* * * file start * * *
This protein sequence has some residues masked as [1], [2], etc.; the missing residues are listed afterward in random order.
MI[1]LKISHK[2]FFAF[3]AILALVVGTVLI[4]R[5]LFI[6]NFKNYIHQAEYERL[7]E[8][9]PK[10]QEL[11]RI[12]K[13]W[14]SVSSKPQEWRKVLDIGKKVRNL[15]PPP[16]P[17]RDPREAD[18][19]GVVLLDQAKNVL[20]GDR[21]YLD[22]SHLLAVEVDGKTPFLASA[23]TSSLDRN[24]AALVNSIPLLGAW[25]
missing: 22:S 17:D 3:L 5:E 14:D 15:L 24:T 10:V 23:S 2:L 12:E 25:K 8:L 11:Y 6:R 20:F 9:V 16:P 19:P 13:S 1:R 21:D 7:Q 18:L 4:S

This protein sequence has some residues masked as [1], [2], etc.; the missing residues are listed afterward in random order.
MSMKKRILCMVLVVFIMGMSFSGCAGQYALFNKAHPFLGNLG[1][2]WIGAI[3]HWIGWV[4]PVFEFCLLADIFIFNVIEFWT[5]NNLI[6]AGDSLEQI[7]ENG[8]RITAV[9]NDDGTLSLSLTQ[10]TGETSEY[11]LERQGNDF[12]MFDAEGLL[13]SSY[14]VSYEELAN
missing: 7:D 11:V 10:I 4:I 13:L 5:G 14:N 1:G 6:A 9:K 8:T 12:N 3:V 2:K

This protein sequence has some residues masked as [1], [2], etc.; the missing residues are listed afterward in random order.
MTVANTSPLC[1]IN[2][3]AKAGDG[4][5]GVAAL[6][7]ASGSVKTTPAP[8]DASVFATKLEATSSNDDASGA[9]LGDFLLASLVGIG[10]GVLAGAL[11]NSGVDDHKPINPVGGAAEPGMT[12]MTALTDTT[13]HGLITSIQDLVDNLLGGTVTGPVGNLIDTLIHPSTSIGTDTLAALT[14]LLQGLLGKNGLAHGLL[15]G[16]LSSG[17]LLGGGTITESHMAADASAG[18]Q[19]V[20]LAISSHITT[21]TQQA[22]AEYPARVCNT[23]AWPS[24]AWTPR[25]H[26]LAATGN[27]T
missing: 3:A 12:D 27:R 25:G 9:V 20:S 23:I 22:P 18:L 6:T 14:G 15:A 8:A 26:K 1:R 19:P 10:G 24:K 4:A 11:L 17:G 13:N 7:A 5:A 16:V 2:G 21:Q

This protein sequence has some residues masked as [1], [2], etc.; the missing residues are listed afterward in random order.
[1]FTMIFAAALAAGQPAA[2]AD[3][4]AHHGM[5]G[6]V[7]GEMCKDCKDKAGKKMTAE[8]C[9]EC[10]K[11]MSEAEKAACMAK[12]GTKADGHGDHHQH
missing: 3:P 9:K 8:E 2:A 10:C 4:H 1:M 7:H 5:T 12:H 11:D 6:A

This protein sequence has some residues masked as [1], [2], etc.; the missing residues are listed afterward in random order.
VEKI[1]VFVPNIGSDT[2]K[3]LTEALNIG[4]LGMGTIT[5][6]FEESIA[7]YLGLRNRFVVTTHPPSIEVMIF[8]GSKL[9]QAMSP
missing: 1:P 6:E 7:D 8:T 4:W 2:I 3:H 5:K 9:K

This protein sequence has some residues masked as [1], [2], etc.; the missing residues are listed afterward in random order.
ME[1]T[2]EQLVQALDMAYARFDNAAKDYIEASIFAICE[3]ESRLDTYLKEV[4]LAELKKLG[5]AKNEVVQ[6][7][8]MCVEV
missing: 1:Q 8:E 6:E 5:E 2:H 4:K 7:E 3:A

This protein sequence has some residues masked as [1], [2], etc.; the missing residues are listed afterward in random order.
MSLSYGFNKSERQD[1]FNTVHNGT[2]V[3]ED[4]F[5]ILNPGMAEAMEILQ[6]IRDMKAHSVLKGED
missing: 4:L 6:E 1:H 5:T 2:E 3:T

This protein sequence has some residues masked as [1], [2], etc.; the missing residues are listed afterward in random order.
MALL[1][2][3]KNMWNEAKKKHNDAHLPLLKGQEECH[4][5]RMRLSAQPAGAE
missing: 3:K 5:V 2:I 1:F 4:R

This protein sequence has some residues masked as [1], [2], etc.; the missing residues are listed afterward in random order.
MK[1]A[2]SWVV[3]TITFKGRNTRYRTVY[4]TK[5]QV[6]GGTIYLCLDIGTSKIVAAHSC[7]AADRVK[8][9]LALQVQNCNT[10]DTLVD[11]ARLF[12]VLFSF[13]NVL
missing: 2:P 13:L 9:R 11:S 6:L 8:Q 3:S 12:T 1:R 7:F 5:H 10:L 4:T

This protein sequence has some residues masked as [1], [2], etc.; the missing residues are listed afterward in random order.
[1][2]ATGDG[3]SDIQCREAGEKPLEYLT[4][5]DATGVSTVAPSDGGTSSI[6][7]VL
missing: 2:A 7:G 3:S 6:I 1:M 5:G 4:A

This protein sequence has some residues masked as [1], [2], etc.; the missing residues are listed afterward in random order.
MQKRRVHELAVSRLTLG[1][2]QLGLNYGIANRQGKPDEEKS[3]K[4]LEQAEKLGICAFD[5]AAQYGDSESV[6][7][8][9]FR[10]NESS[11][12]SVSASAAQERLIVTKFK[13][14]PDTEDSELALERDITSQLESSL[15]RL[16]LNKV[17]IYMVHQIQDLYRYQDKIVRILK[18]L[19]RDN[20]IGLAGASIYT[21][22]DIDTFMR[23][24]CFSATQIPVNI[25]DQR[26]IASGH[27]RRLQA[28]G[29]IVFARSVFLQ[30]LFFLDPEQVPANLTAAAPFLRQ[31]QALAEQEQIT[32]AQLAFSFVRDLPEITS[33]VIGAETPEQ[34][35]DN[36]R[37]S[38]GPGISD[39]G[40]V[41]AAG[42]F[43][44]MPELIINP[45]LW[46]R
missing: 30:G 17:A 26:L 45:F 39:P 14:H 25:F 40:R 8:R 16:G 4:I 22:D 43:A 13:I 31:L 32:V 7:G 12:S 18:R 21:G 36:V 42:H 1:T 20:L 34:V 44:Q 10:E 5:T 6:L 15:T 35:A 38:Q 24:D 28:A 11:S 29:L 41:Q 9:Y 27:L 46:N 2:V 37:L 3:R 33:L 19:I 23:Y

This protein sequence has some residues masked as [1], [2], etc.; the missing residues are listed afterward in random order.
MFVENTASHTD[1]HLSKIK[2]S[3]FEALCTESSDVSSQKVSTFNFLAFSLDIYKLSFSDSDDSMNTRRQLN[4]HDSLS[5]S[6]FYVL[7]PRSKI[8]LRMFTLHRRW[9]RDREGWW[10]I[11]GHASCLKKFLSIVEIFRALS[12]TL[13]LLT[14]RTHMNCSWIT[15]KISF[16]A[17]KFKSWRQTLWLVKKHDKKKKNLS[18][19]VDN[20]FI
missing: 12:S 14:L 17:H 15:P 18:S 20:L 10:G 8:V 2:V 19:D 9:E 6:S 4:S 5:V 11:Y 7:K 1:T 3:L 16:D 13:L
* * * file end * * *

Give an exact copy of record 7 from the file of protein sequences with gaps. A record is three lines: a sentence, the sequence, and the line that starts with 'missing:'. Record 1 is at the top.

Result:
This protein sequence has some residues masked as [1], [2], etc.; the missing residues are listed afterward in random order.
MSLSYGFNKSERQD[1]FNTVHNGT[2]V[3]ED[4]F[5]ILNPGMAEAMEILQ[6]IRDMKAHSVLKGED
missing: 4:L 6:E 1:H 5:T 2:E 3:T